Listening to guitars made with non-traditional woods

Guitarists (and guitar builders) have been sold and hold dear a lot of misinformation which over time becomes accepted dogma. One such dogma is that dark tropical woods (OK, rosewoods specifically) are required for a great sounding guitar. It should be noted that great builders like Torres have built excellent guitars from domestic woods in the past.

We’ll pass on the question of what constitutes a great sound for now. A more pertinent question is: Is there an objective difference in sound between guitars built with expensive dark colored tropical woods  and those built with cheaper domestic woods ? Do you really get what you pay for or are you just being bamboozled into paying more for the same sound ? The only way to determine this is with double blind studies where listeners don’t know what instruments they are listening to. Many unofficial studies have been done on violins and guitars, and point to the possibility that there is no discernible difference when the only difference is the woods used in the back and sides. This adds credence to the old story of Torres’s paper mache guitar and the idea that it’s all about the soundboard.

Recently the Leonardo guitar research project published the results of an in depth study that into just this question. The study parameters are well thought out and executed. The results are in and it appears to put a nail in the coffin of this old dogma. Read it for yourself here.

The blind audio can be listened to here I strongly advise listening to this first before watching the video that shows the actual guitars. How many can you pick out ? Do you hear any differences ?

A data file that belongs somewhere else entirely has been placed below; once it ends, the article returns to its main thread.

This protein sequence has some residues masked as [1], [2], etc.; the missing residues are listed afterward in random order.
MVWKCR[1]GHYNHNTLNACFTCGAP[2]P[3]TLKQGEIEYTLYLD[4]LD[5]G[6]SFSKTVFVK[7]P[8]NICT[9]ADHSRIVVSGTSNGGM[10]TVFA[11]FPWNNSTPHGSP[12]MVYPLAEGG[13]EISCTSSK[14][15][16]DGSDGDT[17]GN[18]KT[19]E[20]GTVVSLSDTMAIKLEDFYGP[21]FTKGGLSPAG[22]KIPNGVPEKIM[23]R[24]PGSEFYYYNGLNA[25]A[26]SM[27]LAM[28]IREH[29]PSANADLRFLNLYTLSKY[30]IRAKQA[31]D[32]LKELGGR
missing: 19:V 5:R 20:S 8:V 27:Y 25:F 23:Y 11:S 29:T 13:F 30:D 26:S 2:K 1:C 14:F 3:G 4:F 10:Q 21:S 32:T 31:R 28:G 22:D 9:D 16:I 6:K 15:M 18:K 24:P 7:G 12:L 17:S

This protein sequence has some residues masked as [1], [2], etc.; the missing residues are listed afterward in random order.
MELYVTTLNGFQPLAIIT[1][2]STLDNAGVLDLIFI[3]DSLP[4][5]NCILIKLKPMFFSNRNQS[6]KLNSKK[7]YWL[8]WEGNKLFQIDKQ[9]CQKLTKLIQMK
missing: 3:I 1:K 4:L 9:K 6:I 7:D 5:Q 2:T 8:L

The only remaining question is how long it will take guitarists to catch on and give domestic woods a chance ?

For those wanting to cut to the chase, the following conclusions are directly from the study:


• All 216 respondents perceived combinations of several guitars (including both T’s and NT’s) as being ONE guitar.

• In this test it was very difficult to differentiate one guitar from the other, and virtually impossible to distinguish between
guitars made from tropical wood species from those made from non-tropical wood species.

• Although several people demonstrated outstanding listening abilities (by indicating 7, 8 to 9 correct transition time points),
the ability to detect the nature of the guitars was notably less pronounced.

• This test shows that the distinctive sound qualities and the supposed nature of T’s and NT’s were not distinguishable one
from the other.

• This test implies that neither group (Tropical or Non-Tropical) possesses inherently distinctive, readily identifiable sound
• Indeed, as there are clearly more time points detected between T’s and NT’s made by different builders than time points
between T’s and NT’s made by a given builder, it would appear that the builder may have a more pronounced effect on
differences in sound quality than the wood species used for back/sides, bridge, fingerboard and neck.